The Source of the pH Equation for the Carbonic-Acid-Bicarbonate Buffer.

Use the Law of Mass Action Rule to describe the equilibrium constant, K1 is used, for the left-hand reaction in the equation 10;



The switched version of the left-hand reaction in the equation 10 is Ka, the equilibrium constant for this acid-base reaction observed in equation 7 above. The formula for Ka is;



The Law of Mass Action is also described by the right-hand reaction in equation 10, the equilibrium constant, K2, as shown below;




Equations 14 and 15 can be written as two simultaneous equations. This is because of the two equilibrium reactions in equation 10 above occur concurrently. When you solve for the specific equilibrium concentration of carbonic acid, you get the formula;



To solve for the equilibrium proton concentration, equation 16 has to be rearranged. In terms of the two equilibrium constants (Ka and K2) and the concentrations of the other two species in the equation;



Using negative log on both sides of equation 17 will give us the pH of the blood;



To give the relation revealed in equation 11, equation 18 can be modified using more conventional notation, which is replicated below;

Above is the titration curve of the carbonic-acid-bicarbonate buffer.

The formula for percentage buffer in the form of HCO3- is known as;


Model Questions:

1) How does exercise have an effect on the body?

A) Exercise is promoted physical activity. It comprises of chemical and physical factors that work together in order to produce physical movement. Exercise has many beneficial factors which is why many people today make it a priory to get at least 30 minutes of exercise a day. In order to move, muscles contract. To do this, muscles need energy (ATP - Adenosine Triphosphate) and oxygen (If anaerobic respiration is activated). ATP liberates energy for work by a reaction which releases one of the phosphate-oxygen groups, leaving ADP (Adenosine Diphosphate). These molecules are then transferred to the mitochondria which 'refills' the ADP molecules to return as ATP molecules ready for use once again. A by product of respiration is Carbon Dioxide and Lactic Acid. These substances decrease the pH of the blood; therefore it is important that these substances are removed as swiftly as possible. In order to do this buffers are used.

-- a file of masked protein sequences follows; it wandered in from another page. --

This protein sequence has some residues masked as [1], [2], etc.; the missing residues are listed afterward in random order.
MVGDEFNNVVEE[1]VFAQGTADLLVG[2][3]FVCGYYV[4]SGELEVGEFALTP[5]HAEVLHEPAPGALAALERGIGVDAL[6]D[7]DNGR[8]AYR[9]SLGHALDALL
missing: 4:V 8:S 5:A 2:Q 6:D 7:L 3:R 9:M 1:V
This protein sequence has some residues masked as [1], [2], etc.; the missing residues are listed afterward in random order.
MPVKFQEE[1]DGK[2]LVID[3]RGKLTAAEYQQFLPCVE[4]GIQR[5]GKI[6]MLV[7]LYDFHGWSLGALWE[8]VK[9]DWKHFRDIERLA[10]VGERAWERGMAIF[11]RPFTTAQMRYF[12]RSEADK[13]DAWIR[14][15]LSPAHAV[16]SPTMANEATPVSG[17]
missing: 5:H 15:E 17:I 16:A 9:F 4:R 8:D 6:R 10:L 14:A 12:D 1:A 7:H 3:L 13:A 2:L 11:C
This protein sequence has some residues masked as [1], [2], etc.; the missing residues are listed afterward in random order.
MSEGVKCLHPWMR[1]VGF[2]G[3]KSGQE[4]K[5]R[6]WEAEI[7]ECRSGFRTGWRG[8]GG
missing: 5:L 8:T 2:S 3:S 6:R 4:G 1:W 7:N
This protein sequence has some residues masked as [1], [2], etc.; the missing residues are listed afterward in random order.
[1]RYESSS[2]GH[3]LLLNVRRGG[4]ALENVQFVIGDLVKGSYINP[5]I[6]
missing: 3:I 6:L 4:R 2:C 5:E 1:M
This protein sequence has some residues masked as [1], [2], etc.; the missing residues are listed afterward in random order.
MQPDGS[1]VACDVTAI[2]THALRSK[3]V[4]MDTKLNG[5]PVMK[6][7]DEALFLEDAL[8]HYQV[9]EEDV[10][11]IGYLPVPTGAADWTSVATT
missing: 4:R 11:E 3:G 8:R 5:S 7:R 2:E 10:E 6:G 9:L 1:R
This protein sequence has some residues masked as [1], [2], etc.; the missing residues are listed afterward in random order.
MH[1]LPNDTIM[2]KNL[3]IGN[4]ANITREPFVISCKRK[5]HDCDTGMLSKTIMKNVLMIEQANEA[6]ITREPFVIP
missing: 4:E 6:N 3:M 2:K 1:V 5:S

2) How are chemicals exchanged in the body?

A) Chemicals are constantly being exchanged with the external fluid throughout the body by all cells. These chemicals include; nutrients, waste products and ions. The external fluid then exchanges with the capillaries. The foremost mode used is diffusion via the concentration gradient. This means that the external fluid needs to maintain a stable pH otherwise H+ ions will enter the cell and will eventually destroy it. Thus the external fluid must retain a suitable chemical composition appropriate for the surrounding cells. This consistency is revered to as Homeostasis. The body has several mechanisms in order to maintain homeostasis; by far the most important are the buffers. As well as the buffers the body has organs to aid in the maintenance of the body's pH. One of these organs is the kidneys, which remove H+ ions and other chemicals that affect the pH negatively. Another organ which aids in the maintenance of the pH is the lungs. The lungs remove CO2 which greatly affects the pH in its large quantities.

3) How do buffers work?

A) Buffers are a 'resistance' to change in pH when either hydrogen or hydroxide ions are added to the mix. The buffers typically contain weak acid and its conjugate base. When H+ ions are added to the equation, the base reacts with it to form weak acid. When OH- is added, it reacts with the weak acid to form a conjugate base and water, only raising the pH slightly. These buffers work because they are in very large concentration therefore when H+ or OH- ions are added there is very little change in concentration in the solution hence the ratio changes only slightly.

4) How is Le Chatelier's Principle related to maintaining equilibrium in the blood?

A) Le Chatelier's Principle states that "if a change in conditions [(an external) 'stress'] is imposed on a system at equilibrium, the equilibrium position will shift in a direction that tends to reduce that change in conditions." Thus when a product or reactant of an equilibrium reaction is then added to another solution at equilibrium, the concentration of the species will change so a new equilibrium is formed. This is recognized as a shift of the equilibrium. An example of this relating to the pH of the blood is with the kidneys. When the pH of the blood is rising, the kidneys remove HCO3-, thus the equilibrium shifts to the left, producing more H+ ion and HCO3- ions thus the pH declines.